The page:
Social Question

lilikoi's avatar

School backpack searches - for or against?

Asked by lilikoi (10059points) January 18th, 2010

I just watched the latest Brothers & Sisters episode where the Walker family debates school searches. The attorney in the family says they are legal – to the shock of others, including me. Does the 4th amendment not apply to this situation, and if not, why (hoping for law citations here, not opinions)?

Someone else says they should not be done because doing so presumes guilt. I agree with this – one of our country’s principles is “innocent until proven guilty”.

Invoking searches in schools, in my opinion, implies to young impressionable minds that they must comply to searches in general. What is a kid to think when they are forced to be searched at school, at airports… How will they know their 4th amendment rights when they are only exposed to its (controversial) exceptions?

What is your position?

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56 Answers

marinelife's avatar

The dangers of weapons in school (a known danger) outweighs the right to be free from searches.

As to teaching about the issue, it is perfect fertile ground for classroom discussion.

DominicX's avatar

My opinion on this is pretty much a “better safe than sorry” opinion. A kid brought a gun to my school once. The only reason it was found was because of a random search. In this day and age of school shootings, I don’t think it’s too bad of an idea. Maybe we need to tackle the issue of school shootings before we worry about how bad it is to search someone’s backpack.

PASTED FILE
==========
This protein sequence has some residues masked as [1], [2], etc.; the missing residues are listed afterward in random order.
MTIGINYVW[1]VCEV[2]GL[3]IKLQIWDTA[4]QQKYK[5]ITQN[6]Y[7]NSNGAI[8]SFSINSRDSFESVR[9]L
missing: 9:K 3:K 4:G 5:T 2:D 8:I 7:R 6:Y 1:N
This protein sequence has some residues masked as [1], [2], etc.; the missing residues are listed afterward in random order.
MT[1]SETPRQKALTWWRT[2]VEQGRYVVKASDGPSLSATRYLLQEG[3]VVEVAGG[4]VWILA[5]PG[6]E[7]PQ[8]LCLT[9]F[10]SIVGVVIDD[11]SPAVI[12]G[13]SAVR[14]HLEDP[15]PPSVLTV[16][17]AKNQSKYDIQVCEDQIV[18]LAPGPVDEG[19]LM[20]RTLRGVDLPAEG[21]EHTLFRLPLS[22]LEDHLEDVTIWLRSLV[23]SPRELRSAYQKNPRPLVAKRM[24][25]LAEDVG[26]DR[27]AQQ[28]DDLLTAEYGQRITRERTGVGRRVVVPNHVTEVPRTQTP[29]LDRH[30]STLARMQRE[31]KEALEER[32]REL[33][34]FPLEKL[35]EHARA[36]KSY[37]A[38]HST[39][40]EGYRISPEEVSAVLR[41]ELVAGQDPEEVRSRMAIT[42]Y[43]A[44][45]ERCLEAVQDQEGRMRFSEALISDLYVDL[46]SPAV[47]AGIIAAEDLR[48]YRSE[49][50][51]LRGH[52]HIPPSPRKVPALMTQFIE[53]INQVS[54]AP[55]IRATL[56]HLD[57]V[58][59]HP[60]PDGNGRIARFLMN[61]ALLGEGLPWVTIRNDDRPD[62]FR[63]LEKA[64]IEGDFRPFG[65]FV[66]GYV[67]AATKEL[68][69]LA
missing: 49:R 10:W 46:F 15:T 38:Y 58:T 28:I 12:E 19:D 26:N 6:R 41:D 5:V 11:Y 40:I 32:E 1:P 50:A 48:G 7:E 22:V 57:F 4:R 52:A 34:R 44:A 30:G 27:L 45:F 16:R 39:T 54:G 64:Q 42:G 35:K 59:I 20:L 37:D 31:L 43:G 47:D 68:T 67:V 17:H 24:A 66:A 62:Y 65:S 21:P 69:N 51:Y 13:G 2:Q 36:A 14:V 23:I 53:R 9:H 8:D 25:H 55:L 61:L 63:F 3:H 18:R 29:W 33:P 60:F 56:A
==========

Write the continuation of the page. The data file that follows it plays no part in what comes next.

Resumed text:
(I know it’s also for drugs, but as far as I’m concerned, carrying a gun or a knife is worse than carrying weed).

I’ve never been a big hater of searches. Not sure why, it just never seemed to bother me. Partly because I have nothing to hide, the other part I’m not sure.

Response moderated
Violet's avatar

If a student has nothing to hide, there shouldn’t be a problem with searches. It’s a school backpack.
Plus, they are on school property.

lilikoi's avatar

@Violet: If a student has nothing to hide, should s/he be subjected to a search in the first place?

@Marina @DominicX : Eve Ensler on Security, Steven Pinker on the Myth of Violence

La_chica_gomela's avatar

The argument (not saying I agree with it) that the 4th Amendment doesn’t apply is that the school is a surrogate parent, since the child is a minor, and the school is responsible for the child’s well-being while school is in session. This argument becomes murky when you have 18 and older high school students who are being searched. I don’t think it can really be defended then.

Violet's avatar

@lilikoi yes. I’m saying students should have nothing to hide, therefore should be ok with the searches. The kids who don’t want to be searched, are probably hiding something.

lilikoi's avatar

@La_chica_gomela – Thank you.

@Violet – I have nothing to hide. I have no prior convictions, no criminal history. I’ve never done drugs, barely drink alcohol, do not smoke. I always got straight A’s, and once was laughed at by the cafeteria manager for getting detention for something trivial because I was the poster child for “good girl”. I would refuse a search, on principle (which I have explained above), because I believe that the erosion of human rights starts with a triviality like this and becomes a very slippery slope.